Modern Family: Season 2, Episode 20

KIP MOONEY: Lots of laughs, lots of heart. That’s a formula that seems to work for Modern Family and tonight’s episode was no exception. Still, several moments felt like characters hitting set-ups rather than the natural comedy and emotion we’ve come to expect. The who-will-take-care-of-our-kids-if-something-happens-to-us storyline is another well-worn plot, but the show was able to pull plenty of rich moments out of it.

Cam and Mitch are worried (Why? Because we’re running out of ideas, people!) who will take care of Lily if, God forbid (which Cam insists on saying twice), should anything happen to both of them. Should they pick the sweet-and-sour duo of Gloria and Jay or the barely in control Phil and Claire? Or would she be better off on the prairie with Cam’s mama, who apparently has a farm full of frozen cows? The choice should be fairly obvious, but it’s the getting there that counts.

Much more impressive was the Luke storyline. Luke has always been one of my favorite characters, but tonight he shot to the top of the list. Claire is worried he won’t grow out of his overly distracted nature, while Phil—being the grown-up version of Luke—thinks there’s nothing to worry about. They’re both right and they’re both wrong.

It was a serious issue tackled with grace and played for some genuinely touching scenes, especially when the big reveal is how resourceful Luke is in the face of danger. Bravo, Michael Spiller.

That’s not even to mention the season’s emotional peak—with Jay explaining to Manny that he’s the bravest person he knows, for exactly the stuff Jay would normally make fun of someone—the poetry, the blazers, the pan-flute. Keep it up.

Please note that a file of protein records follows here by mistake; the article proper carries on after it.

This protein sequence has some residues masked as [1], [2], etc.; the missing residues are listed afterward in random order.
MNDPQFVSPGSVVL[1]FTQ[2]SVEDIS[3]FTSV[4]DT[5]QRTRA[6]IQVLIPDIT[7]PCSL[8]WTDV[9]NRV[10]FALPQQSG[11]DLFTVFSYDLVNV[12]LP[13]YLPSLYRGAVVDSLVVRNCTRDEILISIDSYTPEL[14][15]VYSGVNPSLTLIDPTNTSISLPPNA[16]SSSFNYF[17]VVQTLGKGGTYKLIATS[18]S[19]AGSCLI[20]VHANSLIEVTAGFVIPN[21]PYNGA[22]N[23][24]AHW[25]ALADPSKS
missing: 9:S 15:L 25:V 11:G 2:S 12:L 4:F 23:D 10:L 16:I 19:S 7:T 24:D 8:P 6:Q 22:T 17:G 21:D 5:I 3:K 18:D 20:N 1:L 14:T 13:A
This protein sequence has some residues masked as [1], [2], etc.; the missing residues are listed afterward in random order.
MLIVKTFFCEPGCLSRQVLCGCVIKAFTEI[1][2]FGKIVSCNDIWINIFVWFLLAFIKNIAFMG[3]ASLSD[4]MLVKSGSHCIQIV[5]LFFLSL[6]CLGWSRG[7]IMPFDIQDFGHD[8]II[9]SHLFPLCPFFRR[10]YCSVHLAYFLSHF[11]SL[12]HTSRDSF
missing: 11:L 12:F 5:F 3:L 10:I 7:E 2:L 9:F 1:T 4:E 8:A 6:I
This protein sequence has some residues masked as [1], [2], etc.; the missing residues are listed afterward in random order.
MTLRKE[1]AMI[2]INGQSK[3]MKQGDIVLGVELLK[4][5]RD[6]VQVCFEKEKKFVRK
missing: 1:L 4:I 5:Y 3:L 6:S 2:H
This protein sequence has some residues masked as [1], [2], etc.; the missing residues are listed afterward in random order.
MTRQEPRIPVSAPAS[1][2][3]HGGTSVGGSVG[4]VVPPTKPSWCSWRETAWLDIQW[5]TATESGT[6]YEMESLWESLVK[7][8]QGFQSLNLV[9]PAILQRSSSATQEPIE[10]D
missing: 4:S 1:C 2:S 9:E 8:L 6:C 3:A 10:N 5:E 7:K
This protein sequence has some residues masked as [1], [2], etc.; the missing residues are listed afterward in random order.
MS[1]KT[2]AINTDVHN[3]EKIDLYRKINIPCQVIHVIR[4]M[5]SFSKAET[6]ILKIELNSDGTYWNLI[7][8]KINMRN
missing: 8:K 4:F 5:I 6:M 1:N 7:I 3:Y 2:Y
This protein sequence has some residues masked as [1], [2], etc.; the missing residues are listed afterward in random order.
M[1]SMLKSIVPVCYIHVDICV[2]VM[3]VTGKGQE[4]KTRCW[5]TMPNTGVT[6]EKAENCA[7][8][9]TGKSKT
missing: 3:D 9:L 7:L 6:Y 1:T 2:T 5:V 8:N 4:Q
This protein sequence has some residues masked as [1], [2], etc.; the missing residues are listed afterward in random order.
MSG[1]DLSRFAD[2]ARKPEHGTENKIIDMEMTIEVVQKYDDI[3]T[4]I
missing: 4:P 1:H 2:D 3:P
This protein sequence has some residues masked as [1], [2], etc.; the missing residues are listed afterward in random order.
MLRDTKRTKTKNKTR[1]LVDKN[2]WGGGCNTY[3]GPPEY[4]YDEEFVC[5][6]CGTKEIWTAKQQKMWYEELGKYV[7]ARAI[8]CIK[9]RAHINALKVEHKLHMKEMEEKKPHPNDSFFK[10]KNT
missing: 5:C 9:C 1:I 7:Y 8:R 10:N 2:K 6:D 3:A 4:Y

Mitch: “Is this a bad time?”
Claire: “Come back in seven years and five months when they’re all gone!”

Cam: “Two of mama’s cows froze. She’s sending pictures.”
Mitch: “Great! A reason to stop by the frame store.”

Luke: “She gave me a Woody.”
Claire: “Uh, what?”
Luke: “Yeah, she remembered it was my favorite character from Toy Story.”

HOWARD MEGDAL: No disagreement here, though I see Modern Family less in terms of re-using well-worn plots, and more about using them effectively with sharper writing and more significant characters.

Luke is a great example. A child with his problems has been a staple of TV for decades. But how many of the kids seem as authentic as Luke? It makes a plotline like worrying about his psychological makeup succeed where others fail, ince he isn’t some child with a catchphrase, but someone we invest emotion into- a big difference, payoff-wise.

The other major change is seeing Phil as the spouse with a gripe for a change, instead of Claire. Putting her on the defensive adds depth to the marriage, and pulls it further from the sitcom norm of the put-upon wife dealing with the screw-up husband, itself a response to the husband of decades past showing mercy for his wife who is too stupid to properly operate a car. The timing seems just right on this.

I think it isn’t fair to ask Modern Family to add new plotlines to the pantheon- it isn’t what the show is set up to do. Instead, it continues to take the plotlines we already know, and do them better.

About Kip Mooney

Kip Mooney is a recent graduate of UNT's Mayborn School of Journalism and big-time opponent of going to grad school. Working as a freelance writer in the DFW area, he's always ready to go in-depth with his opinions on film, television, music, religion and the sorry state of politics in America. He continues to work independently, as each of his non-college jobs has resulted in the company experiencing serious financial troubles once he leaves, including Blockbuster and the trashy restaurant D's Country Kitchen. (The lesson here is hire him, but don't let him leave.) His literary heroes include Roger Ebert, Donald Miller and Matt Taibbi. Kip has written for The Dallas Morning News and Pegasus News and served as editor-in-chief for the North Texas Daily, but he is perhaps best known as the inspiration for Christian Lander's well-known blog Stuff White People Like.
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